- Jul 12, 2022
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What was Dick Gregory's Net Worth?
Dick Gregory was a stand-up comic, civil rights leader, activist, and author who had a net worth of $8 million at the time of his death. Dick Gregory died on August 19, 2017 at the age of 84. Dick Gregory rose to fame in the 60s with his comedy routines mocking racism and bigotry. He took these views into his prolific political activism throughout the 60s and 70s, during which time he went on a number of hunger strikes. Following his death, he was the subject of the documentary film "The One and Only Dick Gregory."
Dick Gregory was born on October 12, 1932 in St. Louis, Missouri to Presley and Lucille. As a teen, he went to Sumner High School, where he ran track and won the state cross country championship. Gregory went on to attend Southern Illinois University on a track scholarship. His college career was interrupted for two years after he was drafted into the US Army in 1954. During his service, he was encouraged by his commanding officer to take up comedy. Gregory subsequently entered and won a number of talent shows. After being discharged from the Army, he briefly returned to SIU before dropping out.
With the aim of becoming a professional stand-up comic, Gregory moved to Chicago after leaving SIU. There, he became part of a burgeoning generation of black comedians who commented critically on racism and bigotry in America. In 1958, Gregory opened a nightclub called the Apex Club, which struggled financially. He continued to perform as a comedian at other nightclubs while working for the US Postal Service during the day. Gregory finally got his big break in 1961 when he was spotted by Playboy magazine publisher Hugh Hefner at the Roberts Show Bar in Chicago. Following his performance there, Gregory was hired by Hefner to work at the Playboy Club. Also in 1961, he made his New York City debut at the Blue Angel nightclub.
Gregory released several comedy albums over the course of his life. His titles in the 60s included "East & West," "The Two Sides of Dick Gregory," "My Brother's Keeper," and "The Light Side: The Dark Side." In the 70s, Gregory released the albums "Dick Gregory's Frankenstein," "At Kent State," and "Caught in the Act." His final comedy album, "You Don't Know Dick," came out in 2016.
In 1967, Gregory entered the political arena when he unsuccessfully ran against Richard J. Daley for mayor of Chicago. The following year, he ran for US president as a write-in candidate of the Freedom and Peace Party, and claimed 47,097 votes.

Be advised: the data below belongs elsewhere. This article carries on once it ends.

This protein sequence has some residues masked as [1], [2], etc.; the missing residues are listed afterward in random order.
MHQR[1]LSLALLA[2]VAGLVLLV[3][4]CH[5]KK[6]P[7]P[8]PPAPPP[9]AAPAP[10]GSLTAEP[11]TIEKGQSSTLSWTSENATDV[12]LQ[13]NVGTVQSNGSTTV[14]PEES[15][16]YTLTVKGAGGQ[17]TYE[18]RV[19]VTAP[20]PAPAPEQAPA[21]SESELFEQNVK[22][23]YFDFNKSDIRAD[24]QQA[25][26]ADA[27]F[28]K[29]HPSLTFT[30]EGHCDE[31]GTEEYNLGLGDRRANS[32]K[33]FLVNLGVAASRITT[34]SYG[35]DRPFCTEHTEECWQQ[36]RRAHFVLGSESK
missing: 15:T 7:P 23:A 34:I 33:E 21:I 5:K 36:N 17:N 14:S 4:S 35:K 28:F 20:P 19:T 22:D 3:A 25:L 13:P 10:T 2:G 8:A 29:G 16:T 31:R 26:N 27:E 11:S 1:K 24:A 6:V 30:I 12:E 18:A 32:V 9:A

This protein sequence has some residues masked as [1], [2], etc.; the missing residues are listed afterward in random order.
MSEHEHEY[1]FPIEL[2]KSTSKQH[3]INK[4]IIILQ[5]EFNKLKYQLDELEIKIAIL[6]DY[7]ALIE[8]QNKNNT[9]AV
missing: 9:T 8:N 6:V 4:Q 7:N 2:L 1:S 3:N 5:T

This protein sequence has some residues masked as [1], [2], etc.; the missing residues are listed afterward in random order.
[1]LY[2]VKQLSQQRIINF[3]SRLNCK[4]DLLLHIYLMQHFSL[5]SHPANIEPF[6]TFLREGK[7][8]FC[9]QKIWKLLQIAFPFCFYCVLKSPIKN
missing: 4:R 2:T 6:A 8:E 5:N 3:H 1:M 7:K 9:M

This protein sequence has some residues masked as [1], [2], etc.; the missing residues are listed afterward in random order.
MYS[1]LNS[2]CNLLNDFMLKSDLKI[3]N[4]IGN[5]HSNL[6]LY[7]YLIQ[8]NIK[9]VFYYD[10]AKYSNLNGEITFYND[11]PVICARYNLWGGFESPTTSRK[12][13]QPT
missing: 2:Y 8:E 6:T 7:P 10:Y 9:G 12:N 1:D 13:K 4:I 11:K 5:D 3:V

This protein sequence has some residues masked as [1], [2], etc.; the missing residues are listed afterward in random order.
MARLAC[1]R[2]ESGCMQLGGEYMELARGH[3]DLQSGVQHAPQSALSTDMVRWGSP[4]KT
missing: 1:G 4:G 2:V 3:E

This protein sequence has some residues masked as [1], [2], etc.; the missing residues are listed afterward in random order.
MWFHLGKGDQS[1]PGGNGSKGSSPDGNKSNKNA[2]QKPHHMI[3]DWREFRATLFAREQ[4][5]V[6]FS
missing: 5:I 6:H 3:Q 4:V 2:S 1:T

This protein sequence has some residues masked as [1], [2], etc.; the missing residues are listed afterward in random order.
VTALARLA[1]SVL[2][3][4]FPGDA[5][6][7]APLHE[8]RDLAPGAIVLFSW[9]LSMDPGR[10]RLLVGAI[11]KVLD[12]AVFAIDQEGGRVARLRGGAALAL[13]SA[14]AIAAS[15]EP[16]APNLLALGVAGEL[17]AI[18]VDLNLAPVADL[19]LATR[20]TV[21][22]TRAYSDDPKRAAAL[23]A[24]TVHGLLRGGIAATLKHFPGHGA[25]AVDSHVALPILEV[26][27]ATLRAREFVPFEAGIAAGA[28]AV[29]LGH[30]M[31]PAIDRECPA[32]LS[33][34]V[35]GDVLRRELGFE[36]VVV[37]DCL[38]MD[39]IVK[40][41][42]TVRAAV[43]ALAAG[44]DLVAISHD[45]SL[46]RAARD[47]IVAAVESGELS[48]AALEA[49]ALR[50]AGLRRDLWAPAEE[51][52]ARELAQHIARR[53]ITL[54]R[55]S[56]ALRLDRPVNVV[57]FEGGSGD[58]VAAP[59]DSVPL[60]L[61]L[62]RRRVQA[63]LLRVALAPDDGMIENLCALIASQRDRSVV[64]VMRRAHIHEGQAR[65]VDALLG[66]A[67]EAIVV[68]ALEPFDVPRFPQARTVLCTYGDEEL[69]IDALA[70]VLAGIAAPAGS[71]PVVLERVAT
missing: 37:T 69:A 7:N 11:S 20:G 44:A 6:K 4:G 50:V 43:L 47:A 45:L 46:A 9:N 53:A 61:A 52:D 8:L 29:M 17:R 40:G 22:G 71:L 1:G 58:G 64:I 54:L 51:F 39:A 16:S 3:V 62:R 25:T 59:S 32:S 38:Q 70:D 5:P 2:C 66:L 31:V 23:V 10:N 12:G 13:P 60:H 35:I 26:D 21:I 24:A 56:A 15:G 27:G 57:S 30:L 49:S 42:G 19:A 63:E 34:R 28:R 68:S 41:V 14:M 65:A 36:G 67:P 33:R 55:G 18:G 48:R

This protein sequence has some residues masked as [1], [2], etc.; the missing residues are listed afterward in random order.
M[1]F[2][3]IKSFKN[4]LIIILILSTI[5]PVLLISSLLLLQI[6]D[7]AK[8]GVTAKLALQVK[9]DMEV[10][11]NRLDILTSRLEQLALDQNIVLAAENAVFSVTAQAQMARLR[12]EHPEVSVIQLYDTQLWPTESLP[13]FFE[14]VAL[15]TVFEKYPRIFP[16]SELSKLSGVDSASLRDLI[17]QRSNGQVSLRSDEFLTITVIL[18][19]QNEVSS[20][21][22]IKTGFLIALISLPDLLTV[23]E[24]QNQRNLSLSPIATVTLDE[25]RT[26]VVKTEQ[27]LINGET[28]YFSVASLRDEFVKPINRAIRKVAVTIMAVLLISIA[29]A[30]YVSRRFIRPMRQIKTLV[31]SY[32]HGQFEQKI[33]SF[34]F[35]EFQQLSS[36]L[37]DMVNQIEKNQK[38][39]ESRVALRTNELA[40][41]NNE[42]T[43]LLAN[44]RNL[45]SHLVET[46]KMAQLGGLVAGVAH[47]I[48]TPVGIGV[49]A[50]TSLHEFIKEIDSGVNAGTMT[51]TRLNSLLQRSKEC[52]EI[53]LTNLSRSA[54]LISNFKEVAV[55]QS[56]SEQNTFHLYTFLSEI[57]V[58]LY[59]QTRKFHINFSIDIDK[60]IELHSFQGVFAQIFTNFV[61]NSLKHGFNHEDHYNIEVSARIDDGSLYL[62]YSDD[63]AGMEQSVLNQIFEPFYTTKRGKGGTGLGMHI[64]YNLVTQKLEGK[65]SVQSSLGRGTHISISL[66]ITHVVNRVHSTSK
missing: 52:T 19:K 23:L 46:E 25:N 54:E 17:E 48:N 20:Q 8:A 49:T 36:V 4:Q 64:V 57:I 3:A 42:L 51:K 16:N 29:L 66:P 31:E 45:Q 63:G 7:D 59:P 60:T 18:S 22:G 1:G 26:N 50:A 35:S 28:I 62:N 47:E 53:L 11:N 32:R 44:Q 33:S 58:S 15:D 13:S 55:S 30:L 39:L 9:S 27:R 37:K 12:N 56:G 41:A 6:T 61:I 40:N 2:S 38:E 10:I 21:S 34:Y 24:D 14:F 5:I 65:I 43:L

Throughout the 60s and 70s, Gregory was heavily involved in political activism. He was especially active in the civil rights movement, and was a noted protestor of the Vietnam War. Following the assassination of Martin Luther King Jr., Gregory and Mark Lane conducted landmark research that led to federal investigations of both King's and John F. Kennedy's murders. Gregory was also outspoken in his stance against drugs.
Among his other areas of activism, Gregory was a noted feminist, having joined many prominent suffragists to lead the National ERA March for Ratification and Extension in 1978. Additionally, Gregory helped advocate for Native American rights. He also went on several hunger strikes over the years, including in Tehran during the US Embassy hostage crisis in 1980. Another passion of Gregory's was vegetarianism and veganism. On the topic, he penned the book "Dick Gregory's Natural Diet For Folks Who Eat: Cookin' With Mother Nature." Gregory considered animal rights and civil rights to be closely related, as they both have to do with the health and wellbeing of living things.
In 1984, Gregory founded the company Health Enterprises, a distributor of weight-loss products. His intention with the company was to improve the health of African-Americans by combating the prevalence of substance abuse and poor nutrition in black communities. Moreover, Gregory developed a diet drink called Bahamian Diet Nutritional Drink as well as a powdered diet mix called the Slim-Safe Bahamian Diet. To bring the diet to retail, he received a multimillion-dollar distribution contract.
As an author, Gregory achieved major success with his first book, the 1964 autobiography "nigger." He went on to write many more books over the next six decades, including "What's Happening?," "Dick Gregory's Bible Tales," "No More Lies," and "Dick Gregory's Political Primer."
Film and Television
Gregory occasionally acted in film and on television. His first credit as an actor was the 1967 film "Sweet Love, Bitter." Later on, he appeared in such films as "The Glass Shield," "Panther," "The Hot Chick," "Steppin: The Movie," and "The Leisure Seeker." In 2021, he was the subject of the documentary film "The One and Only Dick Gregory," directed by Andre Gaines.
Personal Life and Death
In 1959, Gregory married his wife Lillian. Together, they had 11 children: Michele, Lynne, Paula, Pamela, Xenobia, Christian, Gregory, Ayanna, Miss, Yohance, and Richard Jr., who passed away two months after his birth.
Gregory was diagnosed with lymphoma in 1999; it eventually went into remission. Later, in 2017, he was hospitalized for a bacterial infection. Gregory passed away a week later from heart failure at the age of 84.
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